Gas shouldn’t be seen as source of immediate revenue – Dada Thomas

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By Ayobami Adedinni

The President, Nigerian Gas Association, (NGA) and Chief Executive Officer, Frontier Oil Limited, Engr. Dada Thomas has said in order to actualize the needed change in the Gas sector of the Nigerian economy, gas should not be seen as a source of immediate tax revenue.

Speaking in an exclusive chat with Nigerian NewsDirect, he said this could make the sector an enabkler of the economy.

According to him, the needed focus ought to be converting gas to power which he said will allow the economy grow.

In his words, “Gas should not be seen as a source of immediate tax revenue but rather an enabler of the entire Nigerian economy.

“We should use gas to generate power which will allow the economy to blossom and if the economy grows, then you can get the VAT and all the transaction taxes you are looking for from a much larger economy. The Minister acknowledged that which is a good thing,” he said.

He added that a major hinderance to the desired gas development in the country is the activity of government in the sector adding that the association believes a free market will open up the potential in the sector.

In his words, “

In the NGA, we firmly believe that the need to migrate to a free market and that means we want to go into a willing-buyer and willing seller market.

“We don’t want government to be regulating commercial transaction. Government has no business in that. This is where we should get to.

“I think the difference between us and the policy makers is speed. We want it now but they want it much more slowly.

“I think overall, quite some progress has been made on the 7 BIG WINS.  A number of policies were approved for Oil and Gas, then the PIGB which is one of the four parts of the Petroleum Industry Bill.

“The most important bill from the investors’ viewpoint is the Fiscal Bill.

“Now, the Petroleum Host Community Bill is important so is the Administration Bill but for the man who will bring his money to the table, the most important is the Fiscal Bill.

“And what we are advocating is that there should be an engagement between the policy and law makers with the operators and investors a lot more to ensure that we have an alignment that will be a win-win for everybody.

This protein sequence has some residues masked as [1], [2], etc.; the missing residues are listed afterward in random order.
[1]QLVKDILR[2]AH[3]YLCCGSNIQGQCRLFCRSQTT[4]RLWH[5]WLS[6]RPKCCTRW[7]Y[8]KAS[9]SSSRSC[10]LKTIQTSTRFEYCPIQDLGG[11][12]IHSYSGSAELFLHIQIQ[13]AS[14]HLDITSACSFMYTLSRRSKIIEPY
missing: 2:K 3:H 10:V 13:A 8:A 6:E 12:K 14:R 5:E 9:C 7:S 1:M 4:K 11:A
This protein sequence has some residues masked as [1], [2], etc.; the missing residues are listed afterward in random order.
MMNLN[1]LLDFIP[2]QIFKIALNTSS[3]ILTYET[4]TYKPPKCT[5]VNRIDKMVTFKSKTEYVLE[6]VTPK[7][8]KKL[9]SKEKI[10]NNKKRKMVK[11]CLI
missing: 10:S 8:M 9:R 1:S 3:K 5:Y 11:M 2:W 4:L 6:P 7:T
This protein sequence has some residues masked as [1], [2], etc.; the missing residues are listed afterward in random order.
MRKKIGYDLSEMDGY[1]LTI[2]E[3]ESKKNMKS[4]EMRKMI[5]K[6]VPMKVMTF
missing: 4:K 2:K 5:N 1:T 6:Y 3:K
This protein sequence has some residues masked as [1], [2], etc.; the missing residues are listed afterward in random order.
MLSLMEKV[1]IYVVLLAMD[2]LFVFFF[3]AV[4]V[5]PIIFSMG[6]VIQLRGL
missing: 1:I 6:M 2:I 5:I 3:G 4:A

“If it’s not a win-win, investors will not bring their money and you know Nigeria does not have the balance sheet to turn the gas development and if we can’t fund gas development, we are going to be in perpetual darkness.

“If we continue to lack the power to generate employment for the young people, I think the future will not be bright for Nigeria.

“We believe operators, law makers, policy makers all have to work together to make sure that the 7 BIG WINS in general and Gas development specifically work for the benefit of all,” he stated.

Speaking further, he said for Africa to become a serious gas player in the world, a conducive environment needs to be created for operators, investors and the policy makers.

He said, “Some schools of thought believe that the enabling environment is not there while others believe that we are somewhere there.

“I think we are in between all of these. The truth is that the conducive environment to do business is not very good in Nigeria.

“Therefore, we need to attract external investors because we don’t have the money.

“If we don’t, they will go to Mozambique, Senegal, Ghana and other places who have found gas and are ready to work with investors. They will go to Tanzania.

“You heard one of the panelists talk about a bid round in Uganda which he won. He has never been to the place. So , he went , put a team together and won an acreage.

“Do you think that can happen in Nigeria? There is a need to make ease of doing business much better in Nigeria. All you have to do is come into contact with civil servants and you know that this is a difficult environment.

“Also, monetary policy has to work hand in hand with fiscal policy not conflicting. And then we have to ensure that the business environment is suitable for people to do business.

“The fact is we have been talking about this issue for 40 years. When will Nigeria get it right?,” he queried.